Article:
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COMmunity Comes Together to Honor Injured Alumni

     On February 2, Oakland Mills High School hosted Hammond High School in their second rivalry game of the year, the former of which the Scorpions lost by ten points. The stakes were high, but both teams wore the same “93 strong” shirts for warm-ups, displaying unity for Larry Aaron, who was hit in the thoracic spine by a stray bullet on New Year’s Eve leaving him paralyzed from the waist down.

     The Dome on Kilimanjaro hosted a sold-out crowd who watched as Aaron made a surprise appearance and helped introduce the starting lineup for the Scorpions. “Seeing Larry come out in the gym will be a moment everyone there will remember. It touched the hearts of all and brought tears to some. Game aside, one team won that night, and it was the team to help Larry on his journey to recovery,” says Junior Kerry Browne, manager of the varsity basketball team at Oakland Mills.

     Larry Aaron graduated from Oakland Mills in 2016 and went on to play football for Marshall University on a full athletic scholarship. He was a two-year varsity defensive tackle for the OM football team, and a three-year varsity center for the basketball team. As a big part of the OM athletic community, Aaron left a lasting impression on students and staff which inspired everyone to help support his recovery.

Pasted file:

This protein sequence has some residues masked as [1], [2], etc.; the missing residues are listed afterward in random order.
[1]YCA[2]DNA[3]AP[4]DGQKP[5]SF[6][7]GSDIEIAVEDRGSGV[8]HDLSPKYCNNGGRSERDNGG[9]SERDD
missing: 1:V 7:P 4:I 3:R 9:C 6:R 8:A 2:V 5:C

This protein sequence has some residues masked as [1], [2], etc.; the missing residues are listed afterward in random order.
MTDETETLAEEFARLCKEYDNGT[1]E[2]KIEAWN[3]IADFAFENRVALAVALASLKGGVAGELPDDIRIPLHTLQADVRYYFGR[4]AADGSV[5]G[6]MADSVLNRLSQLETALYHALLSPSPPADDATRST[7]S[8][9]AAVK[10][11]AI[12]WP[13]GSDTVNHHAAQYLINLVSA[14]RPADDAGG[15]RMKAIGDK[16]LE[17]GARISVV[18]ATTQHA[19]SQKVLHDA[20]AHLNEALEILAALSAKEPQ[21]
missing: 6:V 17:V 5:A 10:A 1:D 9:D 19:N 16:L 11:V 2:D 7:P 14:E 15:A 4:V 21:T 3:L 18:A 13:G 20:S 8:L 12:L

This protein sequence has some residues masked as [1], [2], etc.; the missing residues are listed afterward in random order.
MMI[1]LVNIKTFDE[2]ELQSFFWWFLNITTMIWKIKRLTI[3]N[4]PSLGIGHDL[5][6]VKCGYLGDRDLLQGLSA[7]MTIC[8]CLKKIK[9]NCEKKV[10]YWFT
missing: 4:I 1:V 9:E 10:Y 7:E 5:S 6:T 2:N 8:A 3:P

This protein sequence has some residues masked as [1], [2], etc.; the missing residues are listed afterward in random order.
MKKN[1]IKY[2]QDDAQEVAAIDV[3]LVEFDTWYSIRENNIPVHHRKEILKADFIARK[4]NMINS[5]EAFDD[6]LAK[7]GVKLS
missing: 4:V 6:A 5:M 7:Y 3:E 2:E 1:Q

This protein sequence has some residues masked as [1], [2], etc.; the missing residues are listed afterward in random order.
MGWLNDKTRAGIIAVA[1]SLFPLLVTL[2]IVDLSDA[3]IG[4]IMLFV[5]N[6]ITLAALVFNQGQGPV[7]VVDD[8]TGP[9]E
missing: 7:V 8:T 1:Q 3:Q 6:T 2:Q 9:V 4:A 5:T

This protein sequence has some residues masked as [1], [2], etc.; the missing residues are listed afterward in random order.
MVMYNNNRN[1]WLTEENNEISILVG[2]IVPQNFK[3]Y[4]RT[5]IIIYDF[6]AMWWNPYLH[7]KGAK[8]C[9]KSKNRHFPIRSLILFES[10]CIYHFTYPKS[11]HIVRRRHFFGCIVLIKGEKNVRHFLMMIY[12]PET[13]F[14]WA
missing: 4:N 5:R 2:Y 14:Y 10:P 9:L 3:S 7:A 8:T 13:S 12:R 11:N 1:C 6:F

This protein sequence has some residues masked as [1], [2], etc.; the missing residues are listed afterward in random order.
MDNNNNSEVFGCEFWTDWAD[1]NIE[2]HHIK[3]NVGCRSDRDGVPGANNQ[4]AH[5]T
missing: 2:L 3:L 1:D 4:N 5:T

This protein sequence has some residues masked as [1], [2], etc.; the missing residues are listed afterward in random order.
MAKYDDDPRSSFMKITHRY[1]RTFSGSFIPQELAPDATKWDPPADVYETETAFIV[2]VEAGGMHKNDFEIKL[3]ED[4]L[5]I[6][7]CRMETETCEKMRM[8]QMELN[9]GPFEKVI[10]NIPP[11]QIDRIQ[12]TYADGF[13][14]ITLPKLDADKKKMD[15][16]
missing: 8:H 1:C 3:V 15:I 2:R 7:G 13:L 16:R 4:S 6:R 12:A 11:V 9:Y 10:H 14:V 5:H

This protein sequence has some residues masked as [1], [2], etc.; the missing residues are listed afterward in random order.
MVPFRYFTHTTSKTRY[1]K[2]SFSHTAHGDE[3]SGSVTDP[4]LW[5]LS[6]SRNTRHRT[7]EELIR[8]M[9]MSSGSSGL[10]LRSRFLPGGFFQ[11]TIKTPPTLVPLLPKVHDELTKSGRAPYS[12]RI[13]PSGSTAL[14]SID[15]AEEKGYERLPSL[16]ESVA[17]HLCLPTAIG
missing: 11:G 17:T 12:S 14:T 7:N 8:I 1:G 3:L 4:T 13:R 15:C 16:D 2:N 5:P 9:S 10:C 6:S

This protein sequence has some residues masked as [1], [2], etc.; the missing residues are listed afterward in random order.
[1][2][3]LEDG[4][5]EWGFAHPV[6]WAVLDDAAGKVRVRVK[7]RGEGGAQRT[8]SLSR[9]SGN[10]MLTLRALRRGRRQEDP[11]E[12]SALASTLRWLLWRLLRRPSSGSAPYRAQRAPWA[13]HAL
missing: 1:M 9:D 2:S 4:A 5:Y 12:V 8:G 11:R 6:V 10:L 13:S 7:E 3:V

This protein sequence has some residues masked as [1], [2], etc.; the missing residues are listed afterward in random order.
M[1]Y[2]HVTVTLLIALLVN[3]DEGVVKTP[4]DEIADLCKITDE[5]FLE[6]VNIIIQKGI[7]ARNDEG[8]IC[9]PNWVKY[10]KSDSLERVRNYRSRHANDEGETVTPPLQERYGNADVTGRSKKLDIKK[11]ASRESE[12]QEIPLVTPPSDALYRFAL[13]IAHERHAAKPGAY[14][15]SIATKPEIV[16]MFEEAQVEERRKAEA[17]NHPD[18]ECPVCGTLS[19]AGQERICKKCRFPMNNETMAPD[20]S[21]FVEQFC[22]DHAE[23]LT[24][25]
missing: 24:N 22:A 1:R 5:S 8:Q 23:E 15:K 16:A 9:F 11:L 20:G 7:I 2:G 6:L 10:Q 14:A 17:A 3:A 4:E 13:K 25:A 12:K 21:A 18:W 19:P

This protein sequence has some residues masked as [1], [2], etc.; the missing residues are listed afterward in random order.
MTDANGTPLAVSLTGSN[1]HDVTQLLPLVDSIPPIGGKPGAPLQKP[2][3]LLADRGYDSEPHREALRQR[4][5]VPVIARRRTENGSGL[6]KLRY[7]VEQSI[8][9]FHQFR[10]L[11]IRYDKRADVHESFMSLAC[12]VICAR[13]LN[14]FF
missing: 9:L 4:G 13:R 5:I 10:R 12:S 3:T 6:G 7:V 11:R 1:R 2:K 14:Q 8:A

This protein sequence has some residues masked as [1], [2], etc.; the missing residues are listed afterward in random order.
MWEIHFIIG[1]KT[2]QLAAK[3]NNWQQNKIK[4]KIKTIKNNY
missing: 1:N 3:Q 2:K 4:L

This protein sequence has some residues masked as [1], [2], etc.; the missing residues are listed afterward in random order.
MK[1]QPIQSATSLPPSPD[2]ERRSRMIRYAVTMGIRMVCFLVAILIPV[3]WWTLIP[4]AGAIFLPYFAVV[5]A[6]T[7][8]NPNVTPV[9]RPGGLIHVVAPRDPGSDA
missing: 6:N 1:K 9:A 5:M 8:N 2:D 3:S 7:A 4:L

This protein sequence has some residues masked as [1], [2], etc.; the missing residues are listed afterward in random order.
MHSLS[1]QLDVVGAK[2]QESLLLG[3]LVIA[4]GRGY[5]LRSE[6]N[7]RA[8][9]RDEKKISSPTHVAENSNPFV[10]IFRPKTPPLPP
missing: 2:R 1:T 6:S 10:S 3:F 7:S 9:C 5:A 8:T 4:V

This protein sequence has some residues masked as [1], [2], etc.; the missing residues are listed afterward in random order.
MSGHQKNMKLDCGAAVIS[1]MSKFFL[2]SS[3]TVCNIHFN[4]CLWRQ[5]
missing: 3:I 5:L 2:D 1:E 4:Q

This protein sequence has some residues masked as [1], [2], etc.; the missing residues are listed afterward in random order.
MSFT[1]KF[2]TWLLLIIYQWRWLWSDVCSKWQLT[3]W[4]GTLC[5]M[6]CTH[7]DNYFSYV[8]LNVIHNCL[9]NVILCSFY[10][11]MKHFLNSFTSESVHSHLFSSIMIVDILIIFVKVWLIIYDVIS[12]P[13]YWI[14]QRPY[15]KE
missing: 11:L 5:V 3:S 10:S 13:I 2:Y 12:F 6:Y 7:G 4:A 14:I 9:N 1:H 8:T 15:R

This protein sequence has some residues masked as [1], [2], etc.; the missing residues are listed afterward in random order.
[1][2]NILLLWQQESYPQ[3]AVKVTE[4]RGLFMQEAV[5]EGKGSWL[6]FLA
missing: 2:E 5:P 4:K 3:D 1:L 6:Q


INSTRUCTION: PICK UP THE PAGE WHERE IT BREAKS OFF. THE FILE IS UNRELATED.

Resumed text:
The 68-55 win over Hammond was not the only cause for celebration, the game raised about $1,800 in concessions alone for Aaron’s medical fund, which is paired with the nearly $34,000 dollars raised through GoFundMe. Former Baltimore Raven Torrey Smith also donated $5,000 via rally.org, saying “I’m not a big fan of these types of sites but sometimes it tugs at my heart and I feel obligated to help. Much respect to this young king!” All of the funds raised will go towards Aaron’s medical bills, as well as help make his home better fit his new life.

     Troy Stevenson, athletic director at OM, organized the benefit for Aaron, saying the game morphed from a traditional fundraiser to something much more than that. “The first part of it was to raise money. Then, it turned into awareness for what happened when we got support from so many other schools. When I found out he was going to be here, it turned into a tribute. Hopefully with the amount of press that was there we can foster more donations and get more alumni to help him. It’s not over, the game is over but the helping of the family is not over.” In addition, Marshall University will honor Aaron’s full scholarship whenever he decides to return to school.

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News, Photos

Maggie Attridge View All

that one girl obsessed with news and politics

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